Introduction: Operating & Monitoring State of Multiple AC Load Switches Using the Mediatek LinkitONE
Hello everyone. Glad to publish my first ever instructable. A bit of introduction towards this instructable. Almost everyone of us deals with AC loads in our houses and offices. From fans to refrigerators, all those sophisticated gadgets that make our life easier operate on some kind of power; AC in most cases. And electrical/electronics hobbyists, more often than not encounter situations wherein they need to control/monitor such loads. AC or Alternating Current is however a generic term for everything that involves high frequency alternating electrical quantities. Alternating power, is infact close to correct.
Alright, so switching AC loads is fun and dangerous considering the danger associated with AC power. Here, at this point it would be imperative to point out that if in case you don't feel confident enough to handle AC yourself, consider involving a qualified electrical technician or someone who is well versed with due considerations to safety.
More often than not, in projects where AC loads need to be switched or monitored, we use the most common electromechanical relays that have an electromechanical coil inbuilt and all the physics involved is mostly based on the concepts of electromagnetics. Such relays, while being easily accessible and cheap in terms of economics, possess a few inherent drawbacks. First, the electromechanical relays suffer from something called debouncing which in brief is defined as the time lapse involved in the change of state of a switch from a perfectly open state to a perfectly closed state. The shutter or latch that connects the two terminals takes a finite time to change its state while also oscillating multiple times before the switch or relay settles to a perfectly closed state ( a binary "1" equivalent ). This affects the operation of relay and depends on the number of times the relay has been used. Although, this can also result due to manufacturing defects, but that is something we rarely come across. Another drawback associated with operation of such relays is arcing wherein sudden impulses of very short duration appear towards the terminals where the load is connected. This not only degrades the relay but also leads to electrical surges that can potentially damage the loads connected. The invincible solution to this problem lies in using Solid State Relay(s) or SSRs which, in simplest of forms, consist of an optocoupler having input and output terminals. These relays have no moving parts and as such are solid state. Modern SSRs have inbuilt snubber circuits for surge protection and EMI protection while also eliminating the debouncing that was associated with electromagnetic relays, as explained earlier. Although SSRs , indeed are very useful and handle AC loads fairly efficiently, they are costly owing to the sophisticated processes involved in their manufacture while also integrating a number of integrated circuits inside a small package. The cost considerations ask for a suitable alternative, both in terms of cost and efficiency of operation. This lies at the core of this project wherein i have tried to address these the aforementioned issues so as to come up with a very reliable alternative. In addition, i have also used the circuit to control/monitor AC loads by using a circuit driven on the input side by this awesome piece of hardware called Mediatek LinkitONE. I am a proud owner of one, myself ( thanks to the guys at instructables who sponsored the LinkitONE giveaway). The board has a multitude of connectivity options both in terms of wireless and wired ( the only exception being the absence of a dedicated ethernet jack for wired LAN but that's ok considering the relaively small board area that makes it an ideal candidate for miniature IOT projects that exploit the connectivity options to full potential)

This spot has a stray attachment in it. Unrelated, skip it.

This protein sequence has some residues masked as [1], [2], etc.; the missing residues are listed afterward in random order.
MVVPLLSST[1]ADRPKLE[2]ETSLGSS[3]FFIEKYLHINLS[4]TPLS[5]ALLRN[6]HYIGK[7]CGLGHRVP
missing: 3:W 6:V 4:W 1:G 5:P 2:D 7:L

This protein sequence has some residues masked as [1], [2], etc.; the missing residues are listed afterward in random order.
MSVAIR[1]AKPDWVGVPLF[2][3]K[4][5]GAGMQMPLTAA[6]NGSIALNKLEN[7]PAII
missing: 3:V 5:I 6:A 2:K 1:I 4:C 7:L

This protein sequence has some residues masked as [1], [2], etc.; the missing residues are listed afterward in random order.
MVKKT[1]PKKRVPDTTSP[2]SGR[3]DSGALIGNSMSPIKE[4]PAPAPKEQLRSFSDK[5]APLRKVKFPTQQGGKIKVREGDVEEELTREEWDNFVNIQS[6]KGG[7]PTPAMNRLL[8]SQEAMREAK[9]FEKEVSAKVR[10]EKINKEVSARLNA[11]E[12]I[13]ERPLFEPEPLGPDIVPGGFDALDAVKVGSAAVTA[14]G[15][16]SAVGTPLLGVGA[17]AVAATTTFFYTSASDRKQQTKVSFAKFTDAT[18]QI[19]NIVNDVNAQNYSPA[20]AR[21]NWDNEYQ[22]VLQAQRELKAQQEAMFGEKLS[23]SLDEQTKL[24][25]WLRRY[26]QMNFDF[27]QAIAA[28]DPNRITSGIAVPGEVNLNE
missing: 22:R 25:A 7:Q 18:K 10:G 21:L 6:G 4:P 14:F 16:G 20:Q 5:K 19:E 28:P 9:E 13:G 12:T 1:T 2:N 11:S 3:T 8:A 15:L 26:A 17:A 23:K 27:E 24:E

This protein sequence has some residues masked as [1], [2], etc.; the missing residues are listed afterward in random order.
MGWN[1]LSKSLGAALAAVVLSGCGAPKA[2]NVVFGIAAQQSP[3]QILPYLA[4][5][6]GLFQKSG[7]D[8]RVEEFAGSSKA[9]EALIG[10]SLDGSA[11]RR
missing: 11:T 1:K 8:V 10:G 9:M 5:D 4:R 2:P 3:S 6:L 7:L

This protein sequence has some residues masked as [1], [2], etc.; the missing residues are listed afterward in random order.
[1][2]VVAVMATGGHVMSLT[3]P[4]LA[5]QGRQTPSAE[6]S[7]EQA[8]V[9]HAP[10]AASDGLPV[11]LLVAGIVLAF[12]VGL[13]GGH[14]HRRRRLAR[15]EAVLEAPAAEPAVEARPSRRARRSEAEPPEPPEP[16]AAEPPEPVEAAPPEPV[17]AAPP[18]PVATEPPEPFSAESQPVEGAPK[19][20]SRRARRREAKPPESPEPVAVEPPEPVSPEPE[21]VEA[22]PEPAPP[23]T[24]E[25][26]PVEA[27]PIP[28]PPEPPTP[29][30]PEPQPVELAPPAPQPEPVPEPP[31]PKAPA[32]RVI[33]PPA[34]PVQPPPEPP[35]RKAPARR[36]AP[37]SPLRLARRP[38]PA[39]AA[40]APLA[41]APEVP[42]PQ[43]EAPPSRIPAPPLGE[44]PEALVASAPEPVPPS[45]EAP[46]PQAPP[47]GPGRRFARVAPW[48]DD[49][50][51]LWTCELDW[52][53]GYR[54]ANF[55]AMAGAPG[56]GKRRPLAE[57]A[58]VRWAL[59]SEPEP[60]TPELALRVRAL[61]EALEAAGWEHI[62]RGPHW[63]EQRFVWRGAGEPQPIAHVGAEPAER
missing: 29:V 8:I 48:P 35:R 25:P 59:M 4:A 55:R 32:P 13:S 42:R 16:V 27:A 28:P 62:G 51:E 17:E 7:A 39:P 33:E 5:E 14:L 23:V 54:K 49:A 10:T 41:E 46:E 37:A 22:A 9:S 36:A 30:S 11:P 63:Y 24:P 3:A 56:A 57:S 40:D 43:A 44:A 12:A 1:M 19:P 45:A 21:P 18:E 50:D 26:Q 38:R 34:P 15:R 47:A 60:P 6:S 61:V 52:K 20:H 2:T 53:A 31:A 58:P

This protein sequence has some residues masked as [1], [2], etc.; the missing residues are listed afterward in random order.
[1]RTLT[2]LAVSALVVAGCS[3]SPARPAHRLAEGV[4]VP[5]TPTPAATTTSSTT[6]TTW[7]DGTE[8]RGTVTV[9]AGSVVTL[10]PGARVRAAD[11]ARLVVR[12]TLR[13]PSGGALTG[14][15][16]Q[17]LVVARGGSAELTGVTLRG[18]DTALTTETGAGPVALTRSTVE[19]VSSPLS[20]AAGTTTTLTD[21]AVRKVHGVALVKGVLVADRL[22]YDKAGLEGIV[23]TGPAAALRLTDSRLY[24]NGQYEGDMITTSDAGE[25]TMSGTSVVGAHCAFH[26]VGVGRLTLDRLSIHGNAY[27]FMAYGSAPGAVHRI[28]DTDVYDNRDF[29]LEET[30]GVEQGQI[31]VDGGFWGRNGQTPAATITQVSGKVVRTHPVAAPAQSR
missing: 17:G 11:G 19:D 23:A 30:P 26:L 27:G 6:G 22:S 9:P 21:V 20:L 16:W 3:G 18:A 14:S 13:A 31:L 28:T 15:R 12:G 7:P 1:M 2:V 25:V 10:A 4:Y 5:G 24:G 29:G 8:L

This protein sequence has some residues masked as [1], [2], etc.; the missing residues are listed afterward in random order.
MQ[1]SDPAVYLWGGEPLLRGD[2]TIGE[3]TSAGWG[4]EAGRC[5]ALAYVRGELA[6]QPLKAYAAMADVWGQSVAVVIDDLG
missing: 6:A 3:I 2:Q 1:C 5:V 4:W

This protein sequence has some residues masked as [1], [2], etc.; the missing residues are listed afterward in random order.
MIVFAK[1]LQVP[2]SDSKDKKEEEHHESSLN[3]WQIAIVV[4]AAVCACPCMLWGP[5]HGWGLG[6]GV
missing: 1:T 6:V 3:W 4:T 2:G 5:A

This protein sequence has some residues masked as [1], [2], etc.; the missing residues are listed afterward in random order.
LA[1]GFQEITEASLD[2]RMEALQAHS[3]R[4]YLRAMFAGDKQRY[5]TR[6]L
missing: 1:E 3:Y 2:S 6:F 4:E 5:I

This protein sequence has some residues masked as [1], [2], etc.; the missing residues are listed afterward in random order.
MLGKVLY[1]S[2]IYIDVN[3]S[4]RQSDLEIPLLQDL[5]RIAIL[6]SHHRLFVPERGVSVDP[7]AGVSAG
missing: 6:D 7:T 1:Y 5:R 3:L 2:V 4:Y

Step 1: Constructional Details
The circuit is a simple implementation with a few easily available components put together. The images are self explanatory. Although any number of such circuits can be implemented ( which inevitably leads to using a suitable line driver or current driver for providing sufficient driving current to the input terminals because the LinkitONE GPIO pins provide a limited current, not enough for driving an array of such circuit implementations), i kept the number of individual switching circuits to 3. One more point to be noted is that the components have been chosen while keeping in mind the availability of suitable alternatives easily( in case you fail to locate the exact parts). The schematic was drawn in Proteus 8.0 and other images were produced using Fritzing. A bit of CorelDraw expertise was also put to use.The 3 individual fritzing images show the three different circuits( although same in terms of the implementation).
Step 2: The Firmware
The firmware is concise and self explanatory. The 3 individual circuits were connected to the GPIO pins 5, 6 and 7 of the LinkitONE that monitors the state of each circuit in a cycle. This process is reiterated after a fixed interval so as to know which circuit is functioning and which one has failed. This helps to transfer control to other circuits incase one or more circuit behave abnormally or fail potentially. As i pointed out earlier that a number of such circuits can be implemented, keeping in mind the necessary changes that need to be made in order to include extra components and also to make the necessary changes in the firmware. A text file with the code is listed along with the BOM images which are pretty concise considering the simplicity although efficiency that this project provides. What's more !!! It's economical too. Enjoy !!!
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